all of the cells on the surface of the cervix are affected. Treatment will be needed to return the cells to normal.
A small heated wire loop is used to excise (remove) the abnormal cells. The cells which are removed are then tested in a laboratory which often means that a biopsy is not required beforehand.
A colposcopy takes around twenty minutes and is designed to assess the size and area of the abnormality on your cervix. The examination itself is similar to a smear test but a special instrument called a "colposcope" (a microscope with a strong light source) is used to look at the cervix. A special solution is applied to the cervix to show up any abnormal cells and help identify their size, location and degree of abnormality. If an abnormal area is identified a small sample of tissue (biopsy) will be taken.
Following your colposcopy further treatment may be recommended, depending on the findings during your examination and any biopsy results.
two-thirds of the cells on the surface of the cervix are affected. Treatment will usually be recommended to return the cells to normal.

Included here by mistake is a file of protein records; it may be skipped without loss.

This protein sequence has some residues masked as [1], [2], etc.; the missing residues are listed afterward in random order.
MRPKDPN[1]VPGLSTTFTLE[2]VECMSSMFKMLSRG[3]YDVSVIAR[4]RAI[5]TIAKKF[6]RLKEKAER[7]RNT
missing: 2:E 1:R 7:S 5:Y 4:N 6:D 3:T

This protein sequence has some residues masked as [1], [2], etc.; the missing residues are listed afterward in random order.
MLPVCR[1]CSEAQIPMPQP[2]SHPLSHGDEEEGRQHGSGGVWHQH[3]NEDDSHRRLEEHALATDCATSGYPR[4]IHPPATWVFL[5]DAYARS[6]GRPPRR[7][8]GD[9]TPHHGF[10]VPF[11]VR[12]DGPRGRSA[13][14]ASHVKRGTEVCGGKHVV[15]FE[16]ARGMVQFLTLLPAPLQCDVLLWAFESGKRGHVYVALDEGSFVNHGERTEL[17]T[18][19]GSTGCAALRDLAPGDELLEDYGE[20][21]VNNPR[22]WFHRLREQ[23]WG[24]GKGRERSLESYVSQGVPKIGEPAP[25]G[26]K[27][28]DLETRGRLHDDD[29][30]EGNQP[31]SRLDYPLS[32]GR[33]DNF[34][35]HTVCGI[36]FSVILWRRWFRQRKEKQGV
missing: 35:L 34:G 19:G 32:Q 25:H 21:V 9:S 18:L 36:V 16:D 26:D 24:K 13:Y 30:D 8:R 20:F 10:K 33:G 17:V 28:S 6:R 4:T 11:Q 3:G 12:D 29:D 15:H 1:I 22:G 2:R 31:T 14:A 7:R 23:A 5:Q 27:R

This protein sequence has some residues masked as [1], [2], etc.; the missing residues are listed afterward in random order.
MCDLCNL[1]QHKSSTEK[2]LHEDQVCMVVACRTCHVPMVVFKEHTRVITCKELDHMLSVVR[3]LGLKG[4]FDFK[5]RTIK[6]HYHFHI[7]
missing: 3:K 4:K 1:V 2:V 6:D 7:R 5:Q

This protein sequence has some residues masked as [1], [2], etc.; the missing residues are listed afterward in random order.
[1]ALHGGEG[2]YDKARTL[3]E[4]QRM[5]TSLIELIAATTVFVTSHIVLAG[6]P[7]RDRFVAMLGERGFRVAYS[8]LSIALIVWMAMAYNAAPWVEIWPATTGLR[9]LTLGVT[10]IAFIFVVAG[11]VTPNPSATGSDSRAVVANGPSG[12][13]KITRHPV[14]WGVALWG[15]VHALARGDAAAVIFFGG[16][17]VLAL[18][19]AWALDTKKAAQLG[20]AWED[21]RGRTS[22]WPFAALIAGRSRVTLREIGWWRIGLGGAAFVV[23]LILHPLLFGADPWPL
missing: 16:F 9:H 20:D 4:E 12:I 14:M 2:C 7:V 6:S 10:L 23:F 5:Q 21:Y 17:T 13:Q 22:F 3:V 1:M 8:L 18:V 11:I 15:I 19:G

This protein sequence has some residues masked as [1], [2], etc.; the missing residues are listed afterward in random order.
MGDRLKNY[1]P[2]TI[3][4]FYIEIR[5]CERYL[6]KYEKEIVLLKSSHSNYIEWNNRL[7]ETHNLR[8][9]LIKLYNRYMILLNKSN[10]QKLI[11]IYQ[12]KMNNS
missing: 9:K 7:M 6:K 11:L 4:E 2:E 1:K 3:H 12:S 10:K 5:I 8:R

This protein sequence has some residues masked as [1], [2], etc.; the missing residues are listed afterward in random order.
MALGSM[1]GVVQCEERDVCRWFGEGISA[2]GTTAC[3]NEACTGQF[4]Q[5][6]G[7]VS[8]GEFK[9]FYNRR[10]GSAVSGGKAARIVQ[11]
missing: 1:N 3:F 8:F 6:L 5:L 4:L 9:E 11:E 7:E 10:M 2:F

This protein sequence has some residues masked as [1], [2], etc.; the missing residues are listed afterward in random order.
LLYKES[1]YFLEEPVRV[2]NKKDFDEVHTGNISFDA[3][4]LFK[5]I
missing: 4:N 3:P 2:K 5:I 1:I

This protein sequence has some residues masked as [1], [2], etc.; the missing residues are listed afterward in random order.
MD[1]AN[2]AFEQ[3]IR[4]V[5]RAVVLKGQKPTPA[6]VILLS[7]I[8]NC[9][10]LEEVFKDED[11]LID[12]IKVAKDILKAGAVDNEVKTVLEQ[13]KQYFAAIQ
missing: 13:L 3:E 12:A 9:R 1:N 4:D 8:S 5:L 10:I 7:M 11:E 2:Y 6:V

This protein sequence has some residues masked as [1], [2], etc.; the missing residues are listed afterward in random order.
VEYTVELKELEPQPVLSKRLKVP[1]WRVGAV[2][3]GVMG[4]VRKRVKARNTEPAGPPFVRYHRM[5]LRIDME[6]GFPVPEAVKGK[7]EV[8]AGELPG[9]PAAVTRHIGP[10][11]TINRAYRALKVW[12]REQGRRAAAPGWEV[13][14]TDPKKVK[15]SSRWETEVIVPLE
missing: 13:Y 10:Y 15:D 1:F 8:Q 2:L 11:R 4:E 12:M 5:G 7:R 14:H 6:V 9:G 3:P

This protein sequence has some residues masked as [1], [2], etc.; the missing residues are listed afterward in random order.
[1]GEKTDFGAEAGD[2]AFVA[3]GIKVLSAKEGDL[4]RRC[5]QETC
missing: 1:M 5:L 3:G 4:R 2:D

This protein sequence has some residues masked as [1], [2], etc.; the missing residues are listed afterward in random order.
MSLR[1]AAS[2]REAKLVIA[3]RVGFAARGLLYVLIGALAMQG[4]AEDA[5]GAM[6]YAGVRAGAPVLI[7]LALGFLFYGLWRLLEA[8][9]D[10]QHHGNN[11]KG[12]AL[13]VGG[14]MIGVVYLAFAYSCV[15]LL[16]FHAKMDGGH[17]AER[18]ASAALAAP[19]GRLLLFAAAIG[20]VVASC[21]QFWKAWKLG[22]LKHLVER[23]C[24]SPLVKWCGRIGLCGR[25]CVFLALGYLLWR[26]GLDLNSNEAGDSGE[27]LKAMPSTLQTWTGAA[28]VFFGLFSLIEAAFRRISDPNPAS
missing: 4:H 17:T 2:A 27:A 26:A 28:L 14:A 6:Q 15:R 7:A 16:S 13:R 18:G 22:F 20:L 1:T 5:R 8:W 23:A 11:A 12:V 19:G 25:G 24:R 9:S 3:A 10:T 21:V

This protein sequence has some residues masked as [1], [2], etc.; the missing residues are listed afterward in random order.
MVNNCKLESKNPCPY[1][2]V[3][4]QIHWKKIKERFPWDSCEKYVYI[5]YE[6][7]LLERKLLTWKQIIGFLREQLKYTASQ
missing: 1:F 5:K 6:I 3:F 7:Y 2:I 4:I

only a third of the cells on the surface of the cervix are affected. These may be left to return to normal on their own or may be treated.
A colposcopy examination may be advised if your last smear test report showed that some of the cells need closer inspection. An abnormal smear result usually means that small changes have been found in the cells of the cervix (neck of the womb). These changes are known as dyskariosis and act as early warning signs that cervical cancer could develop in the future.
An abnormal smear result does not mean that you have cancer but it does mean that you may need to be monitored more frequently or that further investigation is required.
You may have several abnormal smears before being referred for a colposcopy.
This is a heat treatment which destroys the abnormal cells. it is called "cold" because it is not as hot as diathermy treatment. A biopsy will be taken prior to treatment.
The aim of any further treatment that is recommended is to destroy all cells that are affected by CIN whilst causing the minimum amount of disruption to normal tissue. Usually treatment can take place on an out-patient basis where you will be awake during the procedure and a local anaesthetic is used.
Treatment is nearly always 100% successful and it is unlikely that CIN will recur but you will need to attend regular reviews in the future.
The technical term used to refer to cell changes confirmed by a biopsy is cervical intra-epithelial neoplasia which is more commonly known as CIN. Cell changes are graded by the degree of abnormality and these grades are referred to as: